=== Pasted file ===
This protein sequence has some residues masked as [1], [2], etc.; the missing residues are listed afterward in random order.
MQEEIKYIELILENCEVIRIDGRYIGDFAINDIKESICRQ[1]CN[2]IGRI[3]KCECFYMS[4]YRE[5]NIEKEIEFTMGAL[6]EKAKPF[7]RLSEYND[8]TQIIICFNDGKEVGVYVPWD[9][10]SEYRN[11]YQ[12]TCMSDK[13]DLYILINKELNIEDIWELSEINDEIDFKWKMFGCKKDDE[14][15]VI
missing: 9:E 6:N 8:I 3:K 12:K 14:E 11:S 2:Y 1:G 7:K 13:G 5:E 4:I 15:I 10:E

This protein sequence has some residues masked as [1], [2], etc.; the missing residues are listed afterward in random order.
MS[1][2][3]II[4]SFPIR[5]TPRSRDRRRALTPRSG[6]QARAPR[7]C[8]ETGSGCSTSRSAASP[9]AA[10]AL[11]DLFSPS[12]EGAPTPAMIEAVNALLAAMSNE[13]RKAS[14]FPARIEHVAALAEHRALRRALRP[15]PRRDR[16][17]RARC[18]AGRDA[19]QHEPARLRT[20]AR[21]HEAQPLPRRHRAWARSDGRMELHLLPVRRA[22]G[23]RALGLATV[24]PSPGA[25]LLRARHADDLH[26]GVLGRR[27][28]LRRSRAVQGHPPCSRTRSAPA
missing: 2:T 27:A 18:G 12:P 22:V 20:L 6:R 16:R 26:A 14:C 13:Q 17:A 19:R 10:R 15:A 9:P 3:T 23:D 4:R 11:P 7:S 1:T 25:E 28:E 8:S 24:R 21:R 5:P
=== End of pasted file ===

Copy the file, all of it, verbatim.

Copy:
This protein sequence has some residues masked as [1], [2], etc.; the missing residues are listed afterward in random order.
MQEEIKYIELILENCEVIRIDGRYIGDFAINDIKESICRQ[1]CN[2]IGRI[3]KCECFYMS[4]YRE[5]NIEKEIEFTMGAL[6]EKAKPF[7]RLSEYND[8]TQIIICFNDGKEVGVYVPWD[9][10]SEYRN[11]YQ[12]TCMSDK[13]DLYILINKELNIEDIWELSEINDEIDFKWKMFGCKKDDE[14][15]VI
missing: 9:E 6:N 8:I 3:K 12:K 14:E 11:S 2:Y 1:G 7:K 13:G 5:E 4:I 15:I 10:E

This protein sequence has some residues masked as [1], [2], etc.; the missing residues are listed afterward in random order.
MS[1][2][3]II[4]SFPIR[5]TPRSRDRRRALTPRSG[6]QARAPR[7]C[8]ETGSGCSTSRSAASP[9]AA[10]AL[11]DLFSPS[12]EGAPTPAMIEAVNALLAAMSNE[13]RKAS[14]FPARIEHVAALAEHRALRRALRP[15]PRRDR[16][17]RARC[18]AGRDA[19]QHEPARLRT[20]AR[21]HEAQPLPRRHRAWARSDGRMELHLLPVRRA[22]G[23]RALGLATV[24]PSPGA[25]LLRARHADDLH[26]GVLGRR[27][28]LRRSRAVQGHPPCSRTRSAPA
missing: 2:T 27:A 18:G 12:P 22:V 20:L 6:R 16:R 26:A 14:C 13:Q 17:A 19:R 10:R 15:A 9:P 3:T 23:D 4:R 11:P 7:S 1:T 25:E 28:E 8:S 24:R 21:R 5:P